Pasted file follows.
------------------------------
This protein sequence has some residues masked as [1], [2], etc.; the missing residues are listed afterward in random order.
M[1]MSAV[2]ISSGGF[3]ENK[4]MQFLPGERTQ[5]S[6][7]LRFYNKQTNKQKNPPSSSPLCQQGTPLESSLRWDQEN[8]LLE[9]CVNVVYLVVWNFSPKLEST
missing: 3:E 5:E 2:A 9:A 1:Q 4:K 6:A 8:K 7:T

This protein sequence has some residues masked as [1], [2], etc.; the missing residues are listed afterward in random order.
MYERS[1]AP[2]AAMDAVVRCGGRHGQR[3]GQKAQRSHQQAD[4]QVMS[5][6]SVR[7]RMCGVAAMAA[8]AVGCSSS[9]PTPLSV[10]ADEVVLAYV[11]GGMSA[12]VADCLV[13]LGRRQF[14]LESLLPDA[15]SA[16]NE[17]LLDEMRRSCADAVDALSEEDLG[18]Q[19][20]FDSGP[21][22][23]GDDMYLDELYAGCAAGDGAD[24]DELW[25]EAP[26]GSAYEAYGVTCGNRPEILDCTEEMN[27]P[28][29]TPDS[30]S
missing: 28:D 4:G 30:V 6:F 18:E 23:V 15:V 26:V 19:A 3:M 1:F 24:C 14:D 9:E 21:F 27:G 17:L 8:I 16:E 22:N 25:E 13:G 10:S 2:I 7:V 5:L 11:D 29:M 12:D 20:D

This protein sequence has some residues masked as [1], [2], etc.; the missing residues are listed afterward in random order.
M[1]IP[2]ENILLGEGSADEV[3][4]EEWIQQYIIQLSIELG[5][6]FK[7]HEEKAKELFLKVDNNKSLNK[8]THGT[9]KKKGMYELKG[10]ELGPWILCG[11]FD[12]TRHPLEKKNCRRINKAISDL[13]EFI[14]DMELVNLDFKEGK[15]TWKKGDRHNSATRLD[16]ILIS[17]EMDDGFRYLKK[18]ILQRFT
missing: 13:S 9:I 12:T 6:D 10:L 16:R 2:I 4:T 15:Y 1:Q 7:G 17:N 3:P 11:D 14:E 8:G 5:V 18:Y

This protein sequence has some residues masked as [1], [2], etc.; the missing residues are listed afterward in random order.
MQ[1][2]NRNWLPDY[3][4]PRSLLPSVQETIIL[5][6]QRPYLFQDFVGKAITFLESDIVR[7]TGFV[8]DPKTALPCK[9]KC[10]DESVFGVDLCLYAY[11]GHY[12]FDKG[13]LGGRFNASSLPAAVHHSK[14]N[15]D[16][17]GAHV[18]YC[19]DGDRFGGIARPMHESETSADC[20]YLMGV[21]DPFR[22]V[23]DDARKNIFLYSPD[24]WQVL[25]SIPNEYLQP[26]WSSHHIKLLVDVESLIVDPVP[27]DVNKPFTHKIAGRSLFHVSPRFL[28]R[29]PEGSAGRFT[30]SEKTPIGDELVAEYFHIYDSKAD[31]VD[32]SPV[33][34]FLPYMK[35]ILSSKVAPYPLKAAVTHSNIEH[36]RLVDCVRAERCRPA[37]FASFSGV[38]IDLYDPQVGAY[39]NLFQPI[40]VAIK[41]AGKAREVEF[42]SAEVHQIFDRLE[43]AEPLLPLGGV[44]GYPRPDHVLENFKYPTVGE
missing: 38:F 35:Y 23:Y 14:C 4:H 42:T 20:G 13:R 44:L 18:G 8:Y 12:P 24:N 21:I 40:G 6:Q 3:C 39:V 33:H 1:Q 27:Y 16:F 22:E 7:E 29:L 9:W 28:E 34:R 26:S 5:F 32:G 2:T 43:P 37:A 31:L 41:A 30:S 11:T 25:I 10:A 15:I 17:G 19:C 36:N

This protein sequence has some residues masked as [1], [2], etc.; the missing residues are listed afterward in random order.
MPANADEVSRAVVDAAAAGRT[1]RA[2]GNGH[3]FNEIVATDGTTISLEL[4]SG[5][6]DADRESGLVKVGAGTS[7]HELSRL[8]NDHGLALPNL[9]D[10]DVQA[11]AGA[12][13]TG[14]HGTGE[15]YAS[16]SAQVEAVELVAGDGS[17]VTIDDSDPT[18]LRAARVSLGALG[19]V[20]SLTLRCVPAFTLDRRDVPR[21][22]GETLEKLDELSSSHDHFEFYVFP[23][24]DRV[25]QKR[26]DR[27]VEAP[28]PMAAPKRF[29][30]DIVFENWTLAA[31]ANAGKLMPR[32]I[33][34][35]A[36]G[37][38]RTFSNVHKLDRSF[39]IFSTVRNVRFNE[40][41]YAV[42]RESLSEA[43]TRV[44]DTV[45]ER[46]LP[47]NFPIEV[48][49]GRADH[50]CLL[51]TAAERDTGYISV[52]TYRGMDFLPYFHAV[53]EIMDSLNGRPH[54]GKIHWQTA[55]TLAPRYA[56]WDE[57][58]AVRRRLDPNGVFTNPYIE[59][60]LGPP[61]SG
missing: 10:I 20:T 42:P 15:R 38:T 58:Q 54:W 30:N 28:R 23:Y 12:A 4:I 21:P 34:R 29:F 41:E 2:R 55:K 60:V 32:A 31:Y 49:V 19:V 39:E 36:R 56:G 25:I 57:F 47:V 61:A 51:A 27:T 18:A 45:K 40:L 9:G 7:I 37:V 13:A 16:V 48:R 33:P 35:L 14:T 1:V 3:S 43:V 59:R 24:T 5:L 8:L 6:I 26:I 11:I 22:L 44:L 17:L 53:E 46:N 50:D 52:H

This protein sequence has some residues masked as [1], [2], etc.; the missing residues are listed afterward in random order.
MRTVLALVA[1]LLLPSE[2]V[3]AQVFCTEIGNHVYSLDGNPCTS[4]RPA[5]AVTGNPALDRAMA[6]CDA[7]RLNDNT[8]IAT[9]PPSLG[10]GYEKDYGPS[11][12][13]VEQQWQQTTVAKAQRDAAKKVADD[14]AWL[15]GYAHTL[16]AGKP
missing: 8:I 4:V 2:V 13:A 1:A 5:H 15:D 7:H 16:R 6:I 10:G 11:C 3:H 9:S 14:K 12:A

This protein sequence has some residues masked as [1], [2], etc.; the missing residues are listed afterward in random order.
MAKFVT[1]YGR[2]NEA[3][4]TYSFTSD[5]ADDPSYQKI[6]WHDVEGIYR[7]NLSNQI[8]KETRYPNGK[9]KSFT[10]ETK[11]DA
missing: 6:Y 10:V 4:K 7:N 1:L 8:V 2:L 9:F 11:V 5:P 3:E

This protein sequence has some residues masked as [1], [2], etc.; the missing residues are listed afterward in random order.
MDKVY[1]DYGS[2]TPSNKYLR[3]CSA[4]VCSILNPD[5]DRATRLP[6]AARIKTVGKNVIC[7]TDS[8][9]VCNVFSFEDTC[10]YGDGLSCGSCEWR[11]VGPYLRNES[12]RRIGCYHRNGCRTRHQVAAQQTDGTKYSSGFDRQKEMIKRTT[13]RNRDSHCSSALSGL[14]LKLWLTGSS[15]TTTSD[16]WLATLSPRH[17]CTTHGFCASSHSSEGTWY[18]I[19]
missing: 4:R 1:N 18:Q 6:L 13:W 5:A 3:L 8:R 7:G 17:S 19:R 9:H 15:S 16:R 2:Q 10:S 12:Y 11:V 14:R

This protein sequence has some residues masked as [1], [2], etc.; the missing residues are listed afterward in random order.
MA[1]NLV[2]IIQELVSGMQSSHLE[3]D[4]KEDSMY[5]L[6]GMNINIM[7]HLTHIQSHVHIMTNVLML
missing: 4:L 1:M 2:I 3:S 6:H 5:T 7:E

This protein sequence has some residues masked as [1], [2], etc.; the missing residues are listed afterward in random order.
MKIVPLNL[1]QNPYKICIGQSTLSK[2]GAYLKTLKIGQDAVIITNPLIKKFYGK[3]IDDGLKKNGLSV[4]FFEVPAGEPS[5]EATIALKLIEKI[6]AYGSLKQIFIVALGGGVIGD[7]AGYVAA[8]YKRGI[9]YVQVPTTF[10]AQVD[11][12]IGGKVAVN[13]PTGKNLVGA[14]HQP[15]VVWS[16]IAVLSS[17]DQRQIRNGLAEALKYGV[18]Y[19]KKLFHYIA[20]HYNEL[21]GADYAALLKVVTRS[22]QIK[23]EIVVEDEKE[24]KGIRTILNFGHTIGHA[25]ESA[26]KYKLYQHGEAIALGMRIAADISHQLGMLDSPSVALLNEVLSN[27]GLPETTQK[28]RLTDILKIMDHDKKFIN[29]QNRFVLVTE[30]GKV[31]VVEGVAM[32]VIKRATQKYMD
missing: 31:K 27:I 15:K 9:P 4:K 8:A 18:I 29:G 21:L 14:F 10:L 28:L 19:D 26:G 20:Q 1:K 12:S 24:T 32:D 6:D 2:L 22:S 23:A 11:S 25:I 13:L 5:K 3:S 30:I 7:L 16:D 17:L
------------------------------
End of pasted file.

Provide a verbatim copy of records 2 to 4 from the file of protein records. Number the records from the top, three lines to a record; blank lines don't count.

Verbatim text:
This protein sequence has some residues masked as [1], [2], etc.; the missing residues are listed afterward in random order.
MYERS[1]AP[2]AAMDAVVRCGGRHGQR[3]GQKAQRSHQQAD[4]QVMS[5][6]SVR[7]RMCGVAAMAA[8]AVGCSSS[9]PTPLSV[10]ADEVVLAYV[11]GGMSA[12]VADCLV[13]LGRRQF[14]LESLLPDA[15]SA[16]NE[17]LLDEMRRSCADAVDALSEEDLG[18]Q[19][20]FDSGP[21][22][23]GDDMYLDELYAGCAAGDGAD[24]DELW[25]EAP[26]GSAYEAYGVTCGNRPEILDCTEEMN[27]P[28][29]TPDS[30]S
missing: 28:D 4:G 30:V 6:F 18:E 23:V 15:V 26:V 19:A 3:M 1:F 24:C 14:D 9:E 21:F 27:G 17:L 8:I 16:E 22:N 25:E 13:G 10:S 2:I 7:V 5:L 11:D 29:M 12:D 20:D

This protein sequence has some residues masked as [1], [2], etc.; the missing residues are listed afterward in random order.
M[1]IP[2]ENILLGEGSADEV[3][4]EEWIQQYIIQLSIELG[5][6]FK[7]HEEKAKELFLKVDNNKSLNK[8]THGT[9]KKKGMYELKG[10]ELGPWILCG[11]FD[12]TRHPLEKKNCRRINKAISDL[13]EFI[14]DMELVNLDFKEGK[15]TWKKGDRHNSATRLD[16]ILIS[17]EMDDGFRYLKK[18]ILQRFT
missing: 13:S 9:I 12:T 6:D 10:L 16:R 2:I 4:T 15:Y 1:Q 7:G 17:N 3:P 11:D 14:E 8:G 5:V 18:Y

This protein sequence has some residues masked as [1], [2], etc.; the missing residues are listed afterward in random order.
MQ[1][2]NRNWLPDY[3][4]PRSLLPSVQETIIL[5][6]QRPYLFQDFVGKAITFLESDIVR[7]TGFV[8]DPKTALPCK[9]KC[10]DESVFGVDLCLYAY[11]GHY[12]FDKG[13]LGGRFNASSLPAAVHHSK[14]N[15]D[16][17]GAHV[18]YC[19]DGDRFGGIARPMHESETSADC[20]YLMGV[21]DPFR[22]V[23]DDARKNIFLYSPD[24]WQVL[25]SIPNEYLQP[26]WSSHHIKLLVDVESLIVDPVP[27]DVNKPFTHKIAGRSLFHVSPRFL[28]R[29]PEGSAGRFT[30]SEKTPIGDELVAEYFHIYDSKAD[31]VD[32]SPV[33][34]FLPYMK[35]ILSSKVAPYPLKAAVTHSNIEH[36]RLVDCVRAERCRPA[37]FASFSGV[38]IDLYDPQVGAY[39]NLFQPI[40]VAIK[41]AGKAREVEF[42]SAEVHQIFDRLE[43]AEPLLPLGGV[44]GYPRPDHVLENFKYPTVGE
missing: 38:F 35:Y 23:Y 14:C 4:H 42:T 20:G 13:R 44:L 18:G 8:Y 12:P 24:N 21:I 40:G 6:Q 3:C 39:V 33:H 1:Q 27:Y 16:F 22:E 7:E 29:L 9:W 28:E 34:R 26:S 5:F 32:G 2:T 43:P 37:A 31:L 41:A 30:S 11:T 25:I 10:A 15:I 17:G 19:C 36:N